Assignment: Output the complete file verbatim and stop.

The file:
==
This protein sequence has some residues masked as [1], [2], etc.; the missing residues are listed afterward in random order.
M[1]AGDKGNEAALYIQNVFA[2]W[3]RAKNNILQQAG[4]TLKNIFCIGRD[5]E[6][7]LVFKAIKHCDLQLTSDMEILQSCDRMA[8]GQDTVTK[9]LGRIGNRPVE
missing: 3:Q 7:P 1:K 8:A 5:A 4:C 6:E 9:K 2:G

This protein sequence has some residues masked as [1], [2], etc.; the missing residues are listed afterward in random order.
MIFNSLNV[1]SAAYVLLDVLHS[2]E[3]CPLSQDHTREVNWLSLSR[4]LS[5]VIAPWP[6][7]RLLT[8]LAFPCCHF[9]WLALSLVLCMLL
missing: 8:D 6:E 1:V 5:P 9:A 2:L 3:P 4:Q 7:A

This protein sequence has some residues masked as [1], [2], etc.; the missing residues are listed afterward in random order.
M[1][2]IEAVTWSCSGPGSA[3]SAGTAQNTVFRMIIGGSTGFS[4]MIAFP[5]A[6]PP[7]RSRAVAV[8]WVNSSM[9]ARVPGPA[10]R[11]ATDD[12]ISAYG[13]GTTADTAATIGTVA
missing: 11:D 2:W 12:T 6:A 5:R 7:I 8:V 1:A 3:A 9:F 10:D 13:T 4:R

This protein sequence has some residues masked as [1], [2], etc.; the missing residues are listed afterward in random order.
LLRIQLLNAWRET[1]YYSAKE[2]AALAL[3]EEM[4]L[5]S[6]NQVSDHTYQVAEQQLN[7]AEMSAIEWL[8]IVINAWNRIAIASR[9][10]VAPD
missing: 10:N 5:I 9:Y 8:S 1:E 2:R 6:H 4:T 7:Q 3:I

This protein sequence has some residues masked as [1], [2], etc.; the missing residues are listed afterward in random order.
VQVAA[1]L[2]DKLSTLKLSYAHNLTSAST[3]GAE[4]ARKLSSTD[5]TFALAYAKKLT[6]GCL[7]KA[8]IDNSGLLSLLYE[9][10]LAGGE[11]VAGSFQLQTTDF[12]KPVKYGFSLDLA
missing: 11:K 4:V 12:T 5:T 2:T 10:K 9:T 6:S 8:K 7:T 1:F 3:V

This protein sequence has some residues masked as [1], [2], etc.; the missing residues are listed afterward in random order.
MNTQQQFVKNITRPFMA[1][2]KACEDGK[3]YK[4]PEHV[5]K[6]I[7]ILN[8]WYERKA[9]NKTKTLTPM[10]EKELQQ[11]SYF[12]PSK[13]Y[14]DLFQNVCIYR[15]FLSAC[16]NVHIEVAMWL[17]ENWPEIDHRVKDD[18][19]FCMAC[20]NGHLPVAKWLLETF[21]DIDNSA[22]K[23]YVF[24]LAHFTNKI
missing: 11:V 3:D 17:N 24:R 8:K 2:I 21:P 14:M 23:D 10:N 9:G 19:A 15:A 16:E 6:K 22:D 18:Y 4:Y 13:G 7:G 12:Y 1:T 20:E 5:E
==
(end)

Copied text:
This protein sequence has some residues masked as [1], [2], etc.; the missing residues are listed afterward in random order.
M[1]AGDKGNEAALYIQNVFA[2]W[3]RAKNNILQQAG[4]TLKNIFCIGRD[5]E[6][7]LVFKAIKHCDLQLTSDMEILQSCDRMA[8]GQDTVTK[9]LGRIGNRPVE
missing: 3:Q 7:P 1:K 8:A 5:A 4:C 6:E 9:K 2:G

This protein sequence has some residues masked as [1], [2], etc.; the missing residues are listed afterward in random order.
MIFNSLNV[1]SAAYVLLDVLHS[2]E[3]CPLSQDHTREVNWLSLSR[4]LS[5]VIAPWP[6][7]RLLT[8]LAFPCCHF[9]WLALSLVLCMLL
missing: 8:D 6:E 1:V 5:P 9:A 2:L 3:P 4:Q 7:A

This protein sequence has some residues masked as [1], [2], etc.; the missing residues are listed afterward in random order.
M[1][2]IEAVTWSCSGPGSA[3]SAGTAQNTVFRMIIGGSTGFS[4]MIAFP[5]A[6]PP[7]RSRAVAV[8]WVNSSM[9]ARVPGPA[10]R[11]ATDD[12]ISAYG[13]GTTADTAATIGTVA
missing: 11:D 2:W 12:T 6:A 5:R 7:I 8:V 1:A 3:A 9:F 10:D 13:T 4:R

This protein sequence has some residues masked as [1], [2], etc.; the missing residues are listed afterward in random order.
LLRIQLLNAWRET[1]YYSAKE[2]AALAL[3]EEM[4]L[5]S[6]NQVSDHTYQVAEQQLN[7]AEMSAIEWL[8]IVINAWNRIAIASR[9][10]VAPD
missing: 10:N 5:I 9:Y 8:S 1:E 2:R 6:H 4:T 7:Q 3:I

This protein sequence has some residues masked as [1], [2], etc.; the missing residues are listed afterward in random order.
VQVAA[1]L[2]DKLSTLKLSYAHNLTSAST[3]GAE[4]ARKLSSTD[5]TFALAYAKKLT[6]GCL[7]KA[8]IDNSGLLSLLYE[9][10]LAGGE[11]VAGSFQLQTTDF[12]KPVKYGFSLDLA
missing: 11:K 4:V 12:T 5:T 2:T 10:K 9:T 6:S 8:K 7:T 1:F 3:V

This protein sequence has some residues masked as [1], [2], etc.; the missing residues are listed afterward in random order.
MNTQQQFVKNITRPFMA[1][2]KACEDGK[3]YK[4]PEHV[5]K[6]I[7]ILN[8]WYERKA[9]NKTKTLTPM[10]EKELQQ[11]SYF[12]PSK[13]Y[14]DLFQNVCIYR[15]FLSAC[16]NVHIEVAMWL[17]ENWPEIDHRVKDD[18][19]FCMAC[20]NGHLPVAKWLLETF[21]DIDNSA[22]K[23]YVF[24]LAHFTNKI
missing: 11:V 3:D 17:N 24:R 8:K 2:I 21:P 14:M 23:D 10:N 9:G 19:A 15:A 16:E 6:K 22:D 18:Y 4:Y 13:G 7:G 12:Y 1:T 20:E 5:E